Linearly polarized millimeter and submillimeter continuum emission of Sgr A* constrained by ALMA
1 European Southern Observatory
2, 85748 Garching, Germany
2 Academia Sinica Institute of Astronomy and Astrophysics, PO Box 23-141, Taipei, 106, Taiwan
3 Department of Astronomy, Campbell Hall, UC Berkeley, Berkeley, CA 94720, USA
4 Harvard-Smithsonian Center for Astrophysics, 60 Garden St, MS 78, Cambridge, MA 02138, USA
5 Department of Astrophysics/IMAPP Radboud University Nijmegen PO Box 9010, 6500 GL Nijmegen, The Netherlands
6 National Radio Astronomy Observatory, 1003 Lopezville Rd, Socorro, NM 87801, USA
7 European Southern Observatory, Alonso de Córdova 3107, Vitacura, Santiago, Chile
8 Joint ALMA Observatory, Alonso de Córdova 3107, Vitacura, Santiago, Chile
9 Onsala Space Observatory (Chalmers University of Technology), 43992 Onsala, Sweden
Accepted: 14 June 2016
Aims. Our aim is to characterize the polarized continuum emission properties including intensity, polarization position angle, and polarization percentage of Sgr A* at ~100 (3.0 mm), ~230 (1.3 mm), ~345 (0.87 mm), ~500 (0.6 mm), and ~700 GHz (0.43 mm).
Methods. We report continuum emission properties of Sgr A* at the above frequency bands, based on the Atacama Large Millimeter Array (ALMA) observations. We measured flux densities of Sgr A* from ALMA single pointing and mosaic observations. We performed sinusoidal fittings to the observed (XX-YY)/I intensity ratios, to derive the polarization position angles and polarization percentages.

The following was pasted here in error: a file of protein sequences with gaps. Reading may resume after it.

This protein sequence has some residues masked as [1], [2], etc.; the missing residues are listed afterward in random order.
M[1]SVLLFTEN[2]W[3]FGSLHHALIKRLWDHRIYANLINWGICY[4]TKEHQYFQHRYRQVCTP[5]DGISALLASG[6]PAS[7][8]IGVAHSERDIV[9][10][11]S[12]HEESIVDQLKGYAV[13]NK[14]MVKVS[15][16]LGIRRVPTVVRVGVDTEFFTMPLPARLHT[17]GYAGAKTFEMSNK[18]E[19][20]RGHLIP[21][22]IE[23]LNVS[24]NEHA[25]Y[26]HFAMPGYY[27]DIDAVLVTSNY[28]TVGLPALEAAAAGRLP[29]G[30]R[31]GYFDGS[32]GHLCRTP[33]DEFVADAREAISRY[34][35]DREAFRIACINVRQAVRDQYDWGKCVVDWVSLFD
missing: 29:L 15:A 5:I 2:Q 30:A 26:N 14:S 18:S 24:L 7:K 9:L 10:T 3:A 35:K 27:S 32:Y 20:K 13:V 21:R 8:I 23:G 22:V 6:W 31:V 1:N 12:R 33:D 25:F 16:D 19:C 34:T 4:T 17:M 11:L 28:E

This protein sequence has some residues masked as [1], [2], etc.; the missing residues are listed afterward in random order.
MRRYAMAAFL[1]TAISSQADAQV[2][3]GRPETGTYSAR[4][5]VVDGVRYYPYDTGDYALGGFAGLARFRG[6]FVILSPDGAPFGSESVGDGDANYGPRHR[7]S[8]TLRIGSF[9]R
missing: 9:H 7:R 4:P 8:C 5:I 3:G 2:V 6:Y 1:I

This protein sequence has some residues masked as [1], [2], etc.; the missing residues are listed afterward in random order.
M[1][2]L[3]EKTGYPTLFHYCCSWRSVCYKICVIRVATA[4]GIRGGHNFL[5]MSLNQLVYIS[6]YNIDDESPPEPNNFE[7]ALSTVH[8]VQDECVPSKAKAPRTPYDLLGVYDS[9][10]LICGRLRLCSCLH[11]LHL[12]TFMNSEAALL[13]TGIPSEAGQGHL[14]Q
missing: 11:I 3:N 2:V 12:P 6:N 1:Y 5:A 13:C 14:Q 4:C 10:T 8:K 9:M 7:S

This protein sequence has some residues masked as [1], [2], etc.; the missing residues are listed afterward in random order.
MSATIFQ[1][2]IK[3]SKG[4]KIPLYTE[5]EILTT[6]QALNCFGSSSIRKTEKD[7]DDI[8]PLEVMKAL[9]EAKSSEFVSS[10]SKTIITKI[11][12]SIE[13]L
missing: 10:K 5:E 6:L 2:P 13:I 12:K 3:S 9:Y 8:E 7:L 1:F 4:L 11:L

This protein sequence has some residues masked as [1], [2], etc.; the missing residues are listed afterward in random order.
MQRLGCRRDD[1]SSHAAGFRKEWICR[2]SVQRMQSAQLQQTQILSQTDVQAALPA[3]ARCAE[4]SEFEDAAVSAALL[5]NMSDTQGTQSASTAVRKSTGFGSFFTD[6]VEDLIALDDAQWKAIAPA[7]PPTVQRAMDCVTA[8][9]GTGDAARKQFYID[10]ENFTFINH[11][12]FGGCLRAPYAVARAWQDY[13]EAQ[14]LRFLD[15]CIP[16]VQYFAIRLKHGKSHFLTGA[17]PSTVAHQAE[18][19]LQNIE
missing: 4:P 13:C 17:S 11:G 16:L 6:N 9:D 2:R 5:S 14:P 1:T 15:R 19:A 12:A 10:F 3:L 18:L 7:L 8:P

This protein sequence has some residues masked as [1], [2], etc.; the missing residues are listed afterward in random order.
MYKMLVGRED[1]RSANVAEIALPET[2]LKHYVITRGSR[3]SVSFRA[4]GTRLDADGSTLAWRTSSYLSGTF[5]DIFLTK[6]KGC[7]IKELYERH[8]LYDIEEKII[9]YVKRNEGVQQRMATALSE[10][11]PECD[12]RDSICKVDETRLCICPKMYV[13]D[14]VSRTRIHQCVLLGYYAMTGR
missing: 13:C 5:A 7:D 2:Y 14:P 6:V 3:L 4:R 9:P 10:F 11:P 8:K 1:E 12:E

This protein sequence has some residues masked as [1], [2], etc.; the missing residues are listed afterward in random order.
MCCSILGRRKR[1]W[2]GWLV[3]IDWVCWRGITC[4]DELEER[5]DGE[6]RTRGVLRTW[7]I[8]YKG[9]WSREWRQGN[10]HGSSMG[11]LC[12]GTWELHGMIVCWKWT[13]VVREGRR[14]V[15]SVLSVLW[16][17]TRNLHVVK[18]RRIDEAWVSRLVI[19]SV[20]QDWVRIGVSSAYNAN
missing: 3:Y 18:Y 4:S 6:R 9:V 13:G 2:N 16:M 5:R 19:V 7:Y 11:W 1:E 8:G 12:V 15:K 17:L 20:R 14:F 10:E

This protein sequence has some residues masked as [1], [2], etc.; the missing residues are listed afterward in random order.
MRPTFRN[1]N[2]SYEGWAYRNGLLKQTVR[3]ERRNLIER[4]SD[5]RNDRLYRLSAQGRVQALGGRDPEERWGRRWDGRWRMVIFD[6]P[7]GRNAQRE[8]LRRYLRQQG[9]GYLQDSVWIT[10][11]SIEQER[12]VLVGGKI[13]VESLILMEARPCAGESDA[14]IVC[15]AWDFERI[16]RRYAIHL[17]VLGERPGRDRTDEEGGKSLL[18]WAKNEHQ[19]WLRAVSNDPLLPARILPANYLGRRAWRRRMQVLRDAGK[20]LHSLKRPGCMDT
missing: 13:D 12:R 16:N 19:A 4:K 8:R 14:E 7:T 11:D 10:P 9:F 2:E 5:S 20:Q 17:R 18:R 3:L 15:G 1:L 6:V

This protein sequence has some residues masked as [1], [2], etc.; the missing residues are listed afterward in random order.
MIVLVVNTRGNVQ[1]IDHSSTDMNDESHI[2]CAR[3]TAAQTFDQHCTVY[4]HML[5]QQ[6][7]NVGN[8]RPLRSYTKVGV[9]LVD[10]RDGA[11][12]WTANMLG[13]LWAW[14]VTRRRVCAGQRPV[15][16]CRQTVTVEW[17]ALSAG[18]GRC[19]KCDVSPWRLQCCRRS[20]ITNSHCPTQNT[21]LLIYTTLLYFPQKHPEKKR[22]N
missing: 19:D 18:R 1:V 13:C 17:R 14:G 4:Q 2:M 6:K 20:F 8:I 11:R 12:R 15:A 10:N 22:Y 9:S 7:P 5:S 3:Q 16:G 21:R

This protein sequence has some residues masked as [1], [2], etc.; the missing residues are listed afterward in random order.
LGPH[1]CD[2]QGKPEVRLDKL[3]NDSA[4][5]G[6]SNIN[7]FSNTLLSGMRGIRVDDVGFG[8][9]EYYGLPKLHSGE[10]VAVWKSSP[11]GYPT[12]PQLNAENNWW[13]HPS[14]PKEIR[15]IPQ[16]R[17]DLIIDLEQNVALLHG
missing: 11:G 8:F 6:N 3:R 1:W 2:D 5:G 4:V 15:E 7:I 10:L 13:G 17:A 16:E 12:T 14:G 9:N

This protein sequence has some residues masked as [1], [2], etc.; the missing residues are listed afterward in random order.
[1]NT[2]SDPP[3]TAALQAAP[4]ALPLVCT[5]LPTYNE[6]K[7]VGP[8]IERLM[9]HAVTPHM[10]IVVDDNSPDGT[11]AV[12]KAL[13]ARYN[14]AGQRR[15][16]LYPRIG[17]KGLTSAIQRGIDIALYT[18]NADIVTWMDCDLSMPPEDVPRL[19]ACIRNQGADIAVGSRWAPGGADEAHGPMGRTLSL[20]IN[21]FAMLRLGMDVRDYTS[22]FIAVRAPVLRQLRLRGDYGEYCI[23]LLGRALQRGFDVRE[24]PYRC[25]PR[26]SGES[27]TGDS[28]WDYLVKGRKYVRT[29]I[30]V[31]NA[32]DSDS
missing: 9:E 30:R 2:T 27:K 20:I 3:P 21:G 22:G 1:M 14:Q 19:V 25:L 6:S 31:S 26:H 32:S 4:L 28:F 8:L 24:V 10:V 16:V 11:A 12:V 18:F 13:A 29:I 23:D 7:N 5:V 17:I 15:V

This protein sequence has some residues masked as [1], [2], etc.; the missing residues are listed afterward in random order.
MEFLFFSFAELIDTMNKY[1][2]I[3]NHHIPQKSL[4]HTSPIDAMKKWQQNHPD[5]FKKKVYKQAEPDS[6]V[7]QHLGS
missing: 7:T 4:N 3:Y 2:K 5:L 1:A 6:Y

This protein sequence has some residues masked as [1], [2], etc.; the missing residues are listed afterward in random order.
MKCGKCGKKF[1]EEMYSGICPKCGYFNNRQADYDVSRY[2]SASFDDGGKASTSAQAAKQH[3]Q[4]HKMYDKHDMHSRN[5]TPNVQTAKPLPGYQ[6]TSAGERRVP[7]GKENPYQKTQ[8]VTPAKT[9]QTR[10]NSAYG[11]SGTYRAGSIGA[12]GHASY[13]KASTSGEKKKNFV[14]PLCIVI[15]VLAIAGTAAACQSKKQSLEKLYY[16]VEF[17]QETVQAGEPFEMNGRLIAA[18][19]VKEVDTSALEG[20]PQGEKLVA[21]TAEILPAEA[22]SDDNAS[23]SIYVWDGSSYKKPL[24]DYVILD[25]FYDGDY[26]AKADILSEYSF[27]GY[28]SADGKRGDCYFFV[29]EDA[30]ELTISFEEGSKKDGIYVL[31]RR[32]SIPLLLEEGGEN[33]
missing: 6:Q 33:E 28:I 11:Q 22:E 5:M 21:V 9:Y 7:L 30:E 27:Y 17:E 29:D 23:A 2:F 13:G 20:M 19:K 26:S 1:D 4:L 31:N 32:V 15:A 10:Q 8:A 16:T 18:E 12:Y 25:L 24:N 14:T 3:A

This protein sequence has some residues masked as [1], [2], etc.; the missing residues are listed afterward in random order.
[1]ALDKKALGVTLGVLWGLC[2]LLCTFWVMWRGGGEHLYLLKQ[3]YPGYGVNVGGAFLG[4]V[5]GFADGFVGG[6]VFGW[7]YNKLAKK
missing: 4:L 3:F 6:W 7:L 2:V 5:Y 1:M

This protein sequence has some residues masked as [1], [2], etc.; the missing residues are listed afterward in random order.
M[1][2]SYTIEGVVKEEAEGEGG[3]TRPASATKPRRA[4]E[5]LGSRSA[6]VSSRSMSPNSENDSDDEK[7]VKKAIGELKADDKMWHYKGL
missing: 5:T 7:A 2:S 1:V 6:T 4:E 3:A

Results. We successfully detect polarized continuum emission from all observed frequency bands. We observed lower Stokes I intensity at ~700 GHz than that at ~500 GHz, which suggests that emission at ≳500 GHz is from the optically thin part of a synchrotron emission spectrum. Both the Stokes I intensity and the polarization position angle at our highest observing frequency of ~700 GHz, may vary with time. However, as yet we do not detect variation in the polarization percentage at >500 GHz. The polarization percentage at ~700 GHz is likely lower than that at ~500 GHz. By comparing the ~500 GHz and ~700 GHz observations with the observations at lower frequency bands, we suggest that the intrinsic polarization position angle of Sgr A* varies with time. This paper also reports the measurable polarization properties from the observed calibration quasars.
Conclusions. Future simultaneous multi-frequency polarization observations are required to clarify the time and frequency variation of the polarization position angle and polarization percentage.
Key words: polarization / radiation mechanisms: non-thermal / relativistic processes / techniques: interferometric / techniques: polarimetric / quasars: supermassive black holes
© ESO, 2016